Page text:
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John Vanderslice – Photo Credit: Andrea DeSouto
It would be an understatement to say the last few years have been trying for everyone’s mental health. “Somewhere around January of the pandemic I realized my biggest enemy was having any hope about getting out of it,” explains John Vanderslice from his Los Angeles home, “like, I had some optimism bubbling up and all the variants started appearing, at a time when we didn’t know if the vaxes were going to cover it. I was like: this is never going to fucking end. I need to have no hope, no desire and just become an emotional zombie.”
Amid this turmoil, Vanderslice has announced a new EP, which he describes as a love letter to his late friend David Berman, and an anti-suicide pact with himself.
The two struck up a friendship in 2003, exchanging postcards that contained songwriting advice, and photos of pro wrestlers. One of Berman’s letters read, “John: I can’t believe civilization is still going here in 2008! Congratulations to all of us, Love DCB,” which has been modified slightly for the title of his new release.
“We traded intel and supported each other. Making records was hard for him, he knew I had been there,” says Vanderslice. Berman’s passing was a stark reminder of what lies on the other side of total despair, and his final album as Purple Mountains a brutal eulogy, with heart-wrenching lines like, “All the suffering gets done by those we leave behind.”
Vanderslice touched base with Big Takeover about how he’s been taking care of his own mental health during the pandemic, and the routines that have grounded him. “I have lots of amazing friends. Without them I would have not made it. Running is also crucial to my mental health. I run five times a week and I won’t cheat or skip a day. I am very vigilant as I can spiral really quickly, but I feel so much better as covid is lifting. I’m extremely extroverted and I couldn’t take the loneliness.”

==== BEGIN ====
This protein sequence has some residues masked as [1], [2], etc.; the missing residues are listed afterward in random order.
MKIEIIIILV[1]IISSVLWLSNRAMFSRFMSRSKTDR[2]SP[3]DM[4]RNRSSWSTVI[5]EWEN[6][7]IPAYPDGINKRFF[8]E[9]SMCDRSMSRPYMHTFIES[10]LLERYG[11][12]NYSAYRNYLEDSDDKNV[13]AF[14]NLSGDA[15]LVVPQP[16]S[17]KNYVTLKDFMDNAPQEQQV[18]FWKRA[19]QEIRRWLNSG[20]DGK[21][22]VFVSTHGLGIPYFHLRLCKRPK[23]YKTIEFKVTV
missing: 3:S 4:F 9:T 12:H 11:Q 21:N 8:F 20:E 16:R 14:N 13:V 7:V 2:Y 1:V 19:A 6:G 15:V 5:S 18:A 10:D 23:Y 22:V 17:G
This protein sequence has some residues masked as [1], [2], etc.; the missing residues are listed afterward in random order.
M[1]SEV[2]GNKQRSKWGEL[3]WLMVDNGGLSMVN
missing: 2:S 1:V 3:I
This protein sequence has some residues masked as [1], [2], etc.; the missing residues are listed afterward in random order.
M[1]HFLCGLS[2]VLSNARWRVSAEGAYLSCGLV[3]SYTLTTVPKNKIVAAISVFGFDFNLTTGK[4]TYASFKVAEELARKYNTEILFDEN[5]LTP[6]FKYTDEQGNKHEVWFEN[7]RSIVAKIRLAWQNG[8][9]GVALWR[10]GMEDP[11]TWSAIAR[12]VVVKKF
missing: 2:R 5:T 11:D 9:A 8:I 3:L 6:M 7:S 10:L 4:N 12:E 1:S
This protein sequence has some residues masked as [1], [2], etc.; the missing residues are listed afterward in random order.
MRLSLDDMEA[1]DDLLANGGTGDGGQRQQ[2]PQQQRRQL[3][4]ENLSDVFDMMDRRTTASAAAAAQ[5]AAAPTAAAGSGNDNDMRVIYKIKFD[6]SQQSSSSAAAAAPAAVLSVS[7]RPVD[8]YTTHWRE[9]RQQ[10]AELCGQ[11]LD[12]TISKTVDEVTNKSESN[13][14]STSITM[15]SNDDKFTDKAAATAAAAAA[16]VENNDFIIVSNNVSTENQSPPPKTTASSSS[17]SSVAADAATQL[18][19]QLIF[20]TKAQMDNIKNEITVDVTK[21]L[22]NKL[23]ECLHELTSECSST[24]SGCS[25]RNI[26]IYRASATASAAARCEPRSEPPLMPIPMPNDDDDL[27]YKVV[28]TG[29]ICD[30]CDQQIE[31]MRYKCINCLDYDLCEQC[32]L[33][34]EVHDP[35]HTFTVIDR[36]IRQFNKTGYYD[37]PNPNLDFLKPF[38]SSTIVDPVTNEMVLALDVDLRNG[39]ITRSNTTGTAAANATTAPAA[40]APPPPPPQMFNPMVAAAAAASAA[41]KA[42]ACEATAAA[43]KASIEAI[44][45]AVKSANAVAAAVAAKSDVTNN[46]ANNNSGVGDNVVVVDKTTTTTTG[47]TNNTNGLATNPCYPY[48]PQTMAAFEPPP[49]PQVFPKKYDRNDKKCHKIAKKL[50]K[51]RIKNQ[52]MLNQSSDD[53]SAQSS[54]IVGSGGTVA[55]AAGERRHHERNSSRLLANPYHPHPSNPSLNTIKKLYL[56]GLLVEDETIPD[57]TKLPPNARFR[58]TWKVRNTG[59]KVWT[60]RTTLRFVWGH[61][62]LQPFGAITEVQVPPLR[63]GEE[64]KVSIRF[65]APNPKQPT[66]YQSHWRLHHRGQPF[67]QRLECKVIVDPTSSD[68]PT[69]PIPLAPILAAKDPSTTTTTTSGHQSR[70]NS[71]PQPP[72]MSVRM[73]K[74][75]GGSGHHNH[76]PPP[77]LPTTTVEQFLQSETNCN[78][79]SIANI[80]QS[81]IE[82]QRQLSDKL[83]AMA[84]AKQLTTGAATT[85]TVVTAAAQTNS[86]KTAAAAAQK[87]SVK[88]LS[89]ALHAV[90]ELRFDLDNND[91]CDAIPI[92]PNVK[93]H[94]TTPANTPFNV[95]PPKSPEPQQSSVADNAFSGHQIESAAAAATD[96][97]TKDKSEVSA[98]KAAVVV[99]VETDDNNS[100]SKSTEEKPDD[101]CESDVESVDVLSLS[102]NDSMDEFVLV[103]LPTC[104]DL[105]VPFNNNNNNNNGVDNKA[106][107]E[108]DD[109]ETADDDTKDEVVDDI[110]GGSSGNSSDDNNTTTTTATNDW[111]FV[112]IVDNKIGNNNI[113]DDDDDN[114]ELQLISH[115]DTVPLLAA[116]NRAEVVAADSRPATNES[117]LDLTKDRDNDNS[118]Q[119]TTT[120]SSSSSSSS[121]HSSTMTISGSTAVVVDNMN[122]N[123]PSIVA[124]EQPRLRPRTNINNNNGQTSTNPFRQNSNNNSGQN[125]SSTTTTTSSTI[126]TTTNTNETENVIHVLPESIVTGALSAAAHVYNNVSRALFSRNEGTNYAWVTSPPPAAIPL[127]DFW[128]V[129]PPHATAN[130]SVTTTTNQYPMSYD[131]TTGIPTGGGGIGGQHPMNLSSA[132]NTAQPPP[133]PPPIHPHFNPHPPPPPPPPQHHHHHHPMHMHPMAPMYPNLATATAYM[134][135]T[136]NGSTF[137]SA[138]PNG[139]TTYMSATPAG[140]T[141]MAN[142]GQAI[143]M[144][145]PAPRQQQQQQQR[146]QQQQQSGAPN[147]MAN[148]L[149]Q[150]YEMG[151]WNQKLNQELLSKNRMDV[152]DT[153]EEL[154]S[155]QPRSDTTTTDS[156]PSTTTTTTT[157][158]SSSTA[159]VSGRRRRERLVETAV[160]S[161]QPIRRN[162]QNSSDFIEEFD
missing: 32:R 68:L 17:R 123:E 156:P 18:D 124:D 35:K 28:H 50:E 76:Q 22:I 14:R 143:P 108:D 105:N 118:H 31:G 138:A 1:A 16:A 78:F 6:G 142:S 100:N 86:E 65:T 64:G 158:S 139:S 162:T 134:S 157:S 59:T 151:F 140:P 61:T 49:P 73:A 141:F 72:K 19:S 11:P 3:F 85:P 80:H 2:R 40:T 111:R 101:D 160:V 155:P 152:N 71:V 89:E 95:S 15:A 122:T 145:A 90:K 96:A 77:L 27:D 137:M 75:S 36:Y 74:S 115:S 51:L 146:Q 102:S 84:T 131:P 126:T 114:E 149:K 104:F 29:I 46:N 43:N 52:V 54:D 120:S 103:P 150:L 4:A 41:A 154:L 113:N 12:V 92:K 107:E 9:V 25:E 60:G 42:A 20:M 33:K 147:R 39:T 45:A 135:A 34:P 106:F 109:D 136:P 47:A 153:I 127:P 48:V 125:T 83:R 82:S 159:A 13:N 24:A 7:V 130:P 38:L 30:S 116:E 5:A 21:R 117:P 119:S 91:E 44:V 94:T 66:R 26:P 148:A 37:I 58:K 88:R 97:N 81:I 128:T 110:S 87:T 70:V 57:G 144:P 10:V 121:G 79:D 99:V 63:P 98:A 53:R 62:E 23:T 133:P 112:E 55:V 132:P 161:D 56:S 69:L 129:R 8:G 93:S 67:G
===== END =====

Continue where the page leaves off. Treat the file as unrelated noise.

The new EP is his second since relocating from his longtime home of San Francisco to Southern California near the beginning of the lockdown, shuttering his studio and setting up shop in the converted garage out back of his new home.
“I have a very small space here; it’s about 30 sq ft. It’s John Congleton’s old mix room in Filipinotown. I LOVE IT! It’s dialed up and super-cozy. It can only fit synths and one other person at most. It completely changed how I recorded.”
It’s been not only a geographic shift, but a massive sonic overhaul for the iconic songwriter, producer, and studio veteran. While the new single “I Get A Strange Kind of Pleasure From Just Hanging On” has plenty of classic Vanderslice sprinkled in, it’s an outlier among the wilder excursions here. Opener “Uncommon Love” is a rigorous listen, the straining synths eventually becoming a sort of meditative wash of noise.
To coincide with the new release, Vanderslice has uncovered a trove of unreleased music, collected together as ETHICAL JUTE MOUSE: Lost Songs From Tiny Telephone 2001-2021.
The 17-song batch could easily be another album, and features a Radiohead cover he contributed to Stereogum’s 10th Anniversary Compilation, and a song from an old 7” split with the Mountain Goats, which was released on Ben Gibbard’s label. Both releases are expected on July 16th.
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